In Democrat-dominated Columbus, objections by Kelemen and a growing number of suburban mayors across Northeast Ohio carried little weight. Yet by late 2010, the tide had turned. Overreach by Obama and congressional Democrats on health care and the stimulus package had stirred up the tea-party rebellion. Although Ohio’s Democrats held majorities capable of imposing regional tax-base sharing and urban-dominated planning councils, they held back, sensing the conservative tide in the upcoming midterm election.

A massive corruption scandal just then breaking in Cleveland-centric Cuyahoga County also stymied the regionalists’ plans. The idea of forcing suburban taxpayers to bail out a corrupt and mismanaged Cuyahoga County government in an election year was a nonstarter.

With President Obama’s help, however, that was far from the end of the line for Ohio’s regionalist agenda. Deeply committed to redistributive regionalism, in 2009 the Obama administration hailed Ohio’s RPI proposals as a national model. A year later, Northeast Ohio received a coveted “regional planning grant” under Obama’s little-known but potentially revolutionary Sustainable Communities Initiative. Despite a Republican resurgence in Ohio and victory for the Republican gubernatorial candidate, John Kasich, in 2010, the regionalists in Cleveland and Cuyahoga County would get a new shot at transforming the state.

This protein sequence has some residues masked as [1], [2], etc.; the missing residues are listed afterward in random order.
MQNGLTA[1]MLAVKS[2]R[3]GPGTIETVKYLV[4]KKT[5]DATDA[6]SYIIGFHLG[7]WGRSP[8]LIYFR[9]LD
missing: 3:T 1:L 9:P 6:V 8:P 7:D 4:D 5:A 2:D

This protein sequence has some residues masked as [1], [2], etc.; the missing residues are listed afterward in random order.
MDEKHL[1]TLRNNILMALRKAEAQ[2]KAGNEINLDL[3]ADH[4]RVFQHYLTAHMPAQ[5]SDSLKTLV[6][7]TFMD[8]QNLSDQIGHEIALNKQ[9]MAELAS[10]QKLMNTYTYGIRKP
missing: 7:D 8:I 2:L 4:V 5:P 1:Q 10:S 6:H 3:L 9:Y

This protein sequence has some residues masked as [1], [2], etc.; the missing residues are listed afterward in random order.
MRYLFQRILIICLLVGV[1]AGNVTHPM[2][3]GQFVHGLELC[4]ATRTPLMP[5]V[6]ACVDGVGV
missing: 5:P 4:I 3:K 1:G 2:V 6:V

The same crowd that ran NOACA and the RPI now took on leadership roles in the group created by Obama’s federal grant, the Northeast Ohio Sustainable Communities Consortium (NEOSCC). That gave Cleveland’s regionalists federal recognition, and potenti
ally the ability to place federal-aid leverage behind their policy preferences.

NEOSCC has seen factional struggles between its bolder leftists and its more cautious political hands. The more progressive faction floats proposals like Portland-style urban-growth boundaries. Savvier regionalists understand that a piecemeal approach may quietly achieve the same end. If NEOSCC manages to merge the four metropolitan planning organizations in the 16-county region, it can then create a de facto growth boundary without formally declaring one. With weighted voting for cities, the new planning commission could block suburban development projects on a case-by-case basis.